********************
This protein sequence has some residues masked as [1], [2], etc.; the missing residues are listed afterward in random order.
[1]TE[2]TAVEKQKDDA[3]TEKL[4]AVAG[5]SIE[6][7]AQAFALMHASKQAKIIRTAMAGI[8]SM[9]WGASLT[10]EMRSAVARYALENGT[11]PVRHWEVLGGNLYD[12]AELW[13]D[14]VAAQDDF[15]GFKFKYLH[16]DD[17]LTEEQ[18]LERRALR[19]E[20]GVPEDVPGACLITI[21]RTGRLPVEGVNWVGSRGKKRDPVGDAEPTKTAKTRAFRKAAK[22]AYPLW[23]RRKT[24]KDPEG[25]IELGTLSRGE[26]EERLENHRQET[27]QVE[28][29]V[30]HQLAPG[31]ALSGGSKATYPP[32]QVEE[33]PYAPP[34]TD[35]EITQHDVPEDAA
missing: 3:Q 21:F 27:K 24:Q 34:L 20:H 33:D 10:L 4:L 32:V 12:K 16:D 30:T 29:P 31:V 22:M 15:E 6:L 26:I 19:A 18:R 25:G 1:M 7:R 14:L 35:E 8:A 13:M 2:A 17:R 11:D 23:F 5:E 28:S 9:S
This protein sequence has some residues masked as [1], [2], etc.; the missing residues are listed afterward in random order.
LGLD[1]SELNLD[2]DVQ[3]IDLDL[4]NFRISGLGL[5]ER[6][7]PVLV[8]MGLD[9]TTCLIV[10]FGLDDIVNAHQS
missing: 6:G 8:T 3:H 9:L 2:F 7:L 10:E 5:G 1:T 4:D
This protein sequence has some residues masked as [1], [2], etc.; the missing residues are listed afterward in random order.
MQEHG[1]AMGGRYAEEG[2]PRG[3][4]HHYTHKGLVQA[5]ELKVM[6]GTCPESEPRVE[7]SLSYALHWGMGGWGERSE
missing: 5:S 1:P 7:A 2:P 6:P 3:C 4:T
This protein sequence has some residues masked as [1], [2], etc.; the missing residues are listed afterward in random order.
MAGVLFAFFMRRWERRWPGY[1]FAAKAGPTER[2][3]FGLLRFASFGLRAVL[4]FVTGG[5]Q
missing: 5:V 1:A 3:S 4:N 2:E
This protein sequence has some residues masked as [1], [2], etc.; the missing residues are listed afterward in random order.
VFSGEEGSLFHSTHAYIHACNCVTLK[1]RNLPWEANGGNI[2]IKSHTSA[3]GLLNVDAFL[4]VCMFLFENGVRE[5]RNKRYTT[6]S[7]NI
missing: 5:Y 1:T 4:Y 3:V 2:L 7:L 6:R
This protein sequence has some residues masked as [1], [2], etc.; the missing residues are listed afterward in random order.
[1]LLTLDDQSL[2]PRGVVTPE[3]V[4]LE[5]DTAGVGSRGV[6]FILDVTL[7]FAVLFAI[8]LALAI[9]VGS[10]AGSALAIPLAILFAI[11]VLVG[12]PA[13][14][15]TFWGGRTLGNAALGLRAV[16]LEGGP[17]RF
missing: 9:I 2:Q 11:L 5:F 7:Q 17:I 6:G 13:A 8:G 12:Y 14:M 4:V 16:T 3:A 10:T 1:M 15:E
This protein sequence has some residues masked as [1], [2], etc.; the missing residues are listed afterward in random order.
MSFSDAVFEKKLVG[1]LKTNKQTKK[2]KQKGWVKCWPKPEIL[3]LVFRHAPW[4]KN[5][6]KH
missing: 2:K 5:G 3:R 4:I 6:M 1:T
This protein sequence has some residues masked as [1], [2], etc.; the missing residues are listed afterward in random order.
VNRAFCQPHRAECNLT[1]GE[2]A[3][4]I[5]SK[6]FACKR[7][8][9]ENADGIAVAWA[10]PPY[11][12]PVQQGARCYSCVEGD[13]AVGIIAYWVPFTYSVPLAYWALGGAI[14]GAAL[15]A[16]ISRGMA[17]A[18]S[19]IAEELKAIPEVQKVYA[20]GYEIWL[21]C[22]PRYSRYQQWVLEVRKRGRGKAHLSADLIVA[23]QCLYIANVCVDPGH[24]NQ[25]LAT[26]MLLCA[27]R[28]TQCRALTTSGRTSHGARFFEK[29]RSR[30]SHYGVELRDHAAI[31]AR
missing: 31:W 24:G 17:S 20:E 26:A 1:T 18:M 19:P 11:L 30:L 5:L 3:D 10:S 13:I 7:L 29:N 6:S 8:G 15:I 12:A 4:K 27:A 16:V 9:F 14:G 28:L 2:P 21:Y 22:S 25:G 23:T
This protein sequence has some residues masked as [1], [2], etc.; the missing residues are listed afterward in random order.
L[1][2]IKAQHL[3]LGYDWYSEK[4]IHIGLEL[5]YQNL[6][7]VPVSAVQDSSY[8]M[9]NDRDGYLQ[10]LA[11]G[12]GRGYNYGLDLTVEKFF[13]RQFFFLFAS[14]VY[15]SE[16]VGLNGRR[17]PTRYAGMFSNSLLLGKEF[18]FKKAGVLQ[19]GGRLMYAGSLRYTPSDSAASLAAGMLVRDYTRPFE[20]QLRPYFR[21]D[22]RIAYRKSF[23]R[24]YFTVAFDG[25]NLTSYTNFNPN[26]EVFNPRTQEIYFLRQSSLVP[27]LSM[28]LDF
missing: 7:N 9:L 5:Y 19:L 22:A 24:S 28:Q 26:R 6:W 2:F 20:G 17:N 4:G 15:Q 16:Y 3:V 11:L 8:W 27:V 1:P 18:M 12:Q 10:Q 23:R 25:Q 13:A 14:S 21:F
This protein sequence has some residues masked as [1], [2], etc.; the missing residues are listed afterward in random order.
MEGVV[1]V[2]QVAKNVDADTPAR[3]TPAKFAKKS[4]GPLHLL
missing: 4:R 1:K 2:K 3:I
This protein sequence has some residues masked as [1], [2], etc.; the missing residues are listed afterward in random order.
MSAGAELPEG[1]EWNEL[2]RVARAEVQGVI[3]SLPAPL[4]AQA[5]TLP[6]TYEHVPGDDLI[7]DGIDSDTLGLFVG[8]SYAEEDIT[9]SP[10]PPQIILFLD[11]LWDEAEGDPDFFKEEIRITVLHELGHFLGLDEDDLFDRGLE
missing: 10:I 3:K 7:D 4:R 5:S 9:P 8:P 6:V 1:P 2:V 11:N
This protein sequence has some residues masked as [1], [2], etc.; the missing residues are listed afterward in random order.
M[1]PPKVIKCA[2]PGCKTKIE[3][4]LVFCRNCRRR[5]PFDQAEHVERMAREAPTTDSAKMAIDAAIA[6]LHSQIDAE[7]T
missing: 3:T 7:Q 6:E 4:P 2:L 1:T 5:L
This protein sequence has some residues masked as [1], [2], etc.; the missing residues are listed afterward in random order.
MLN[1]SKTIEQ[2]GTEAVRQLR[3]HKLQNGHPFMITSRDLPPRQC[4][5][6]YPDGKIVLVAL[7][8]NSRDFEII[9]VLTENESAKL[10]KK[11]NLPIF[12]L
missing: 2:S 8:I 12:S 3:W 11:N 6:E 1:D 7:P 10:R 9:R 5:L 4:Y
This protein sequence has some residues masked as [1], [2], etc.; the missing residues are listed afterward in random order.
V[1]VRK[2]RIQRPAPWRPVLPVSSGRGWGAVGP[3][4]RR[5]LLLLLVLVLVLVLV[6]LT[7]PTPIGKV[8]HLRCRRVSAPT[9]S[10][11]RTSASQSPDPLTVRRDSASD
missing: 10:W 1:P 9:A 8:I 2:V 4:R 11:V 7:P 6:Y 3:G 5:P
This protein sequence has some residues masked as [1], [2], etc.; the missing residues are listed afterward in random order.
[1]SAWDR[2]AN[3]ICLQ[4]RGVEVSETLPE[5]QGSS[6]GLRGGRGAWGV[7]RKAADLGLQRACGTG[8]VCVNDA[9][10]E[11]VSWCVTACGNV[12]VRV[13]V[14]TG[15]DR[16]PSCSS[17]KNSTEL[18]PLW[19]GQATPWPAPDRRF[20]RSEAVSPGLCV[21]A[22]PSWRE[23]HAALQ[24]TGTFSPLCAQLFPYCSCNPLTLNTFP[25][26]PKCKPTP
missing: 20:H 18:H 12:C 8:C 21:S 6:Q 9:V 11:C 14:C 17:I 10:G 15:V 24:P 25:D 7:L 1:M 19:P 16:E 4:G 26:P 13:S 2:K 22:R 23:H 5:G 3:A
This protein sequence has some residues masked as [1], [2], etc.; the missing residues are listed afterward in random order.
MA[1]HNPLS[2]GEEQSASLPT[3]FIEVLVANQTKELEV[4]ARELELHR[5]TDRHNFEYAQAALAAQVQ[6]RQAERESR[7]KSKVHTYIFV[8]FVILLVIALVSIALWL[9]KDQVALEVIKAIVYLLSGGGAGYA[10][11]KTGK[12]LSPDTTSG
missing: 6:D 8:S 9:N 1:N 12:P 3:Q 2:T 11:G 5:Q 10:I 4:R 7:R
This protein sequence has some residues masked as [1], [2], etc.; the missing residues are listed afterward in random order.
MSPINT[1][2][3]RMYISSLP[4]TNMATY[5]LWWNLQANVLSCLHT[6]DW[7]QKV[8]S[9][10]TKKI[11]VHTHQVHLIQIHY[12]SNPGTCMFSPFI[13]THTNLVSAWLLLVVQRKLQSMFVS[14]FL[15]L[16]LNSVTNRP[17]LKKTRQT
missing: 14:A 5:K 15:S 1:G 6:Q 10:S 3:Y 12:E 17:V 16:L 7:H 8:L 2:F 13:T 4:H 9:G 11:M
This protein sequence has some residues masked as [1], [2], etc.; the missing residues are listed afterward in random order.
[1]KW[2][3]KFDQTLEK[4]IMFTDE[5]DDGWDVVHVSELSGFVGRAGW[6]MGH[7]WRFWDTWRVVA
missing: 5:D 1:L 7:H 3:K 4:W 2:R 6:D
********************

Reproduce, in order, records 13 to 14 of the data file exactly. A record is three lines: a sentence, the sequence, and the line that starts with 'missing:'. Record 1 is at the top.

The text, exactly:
This protein sequence has some residues masked as [1], [2], etc.; the missing residues are listed afterward in random order.
MLN[1]SKTIEQ[2]GTEAVRQLR[3]HKLQNGHPFMITSRDLPPRQC[4][5][6]YPDGKIVLVAL[7][8]NSRDFEII[9]VLTENESAKL[10]KK[11]NLPIF[12]L
missing: 2:S 8:I 12:S 3:W 11:N 6:E 1:D 7:P 10:R 9:R 5:L 4:Y
This protein sequence has some residues masked as [1], [2], etc.; the missing residues are listed afterward in random order.
V[1]VRK[2]RIQRPAPWRPVLPVSSGRGWGAVGP[3][4]RR[5]LLLLLVLVLVLVLV[6]LT[7]PTPIGKV[8]HLRCRRVSAPT[9]S[10][11]RTSASQSPDPLTVRRDSASD
missing: 10:W 1:P 9:A 8:I 2:V 4:R 11:V 7:P 6:Y 3:G 5:P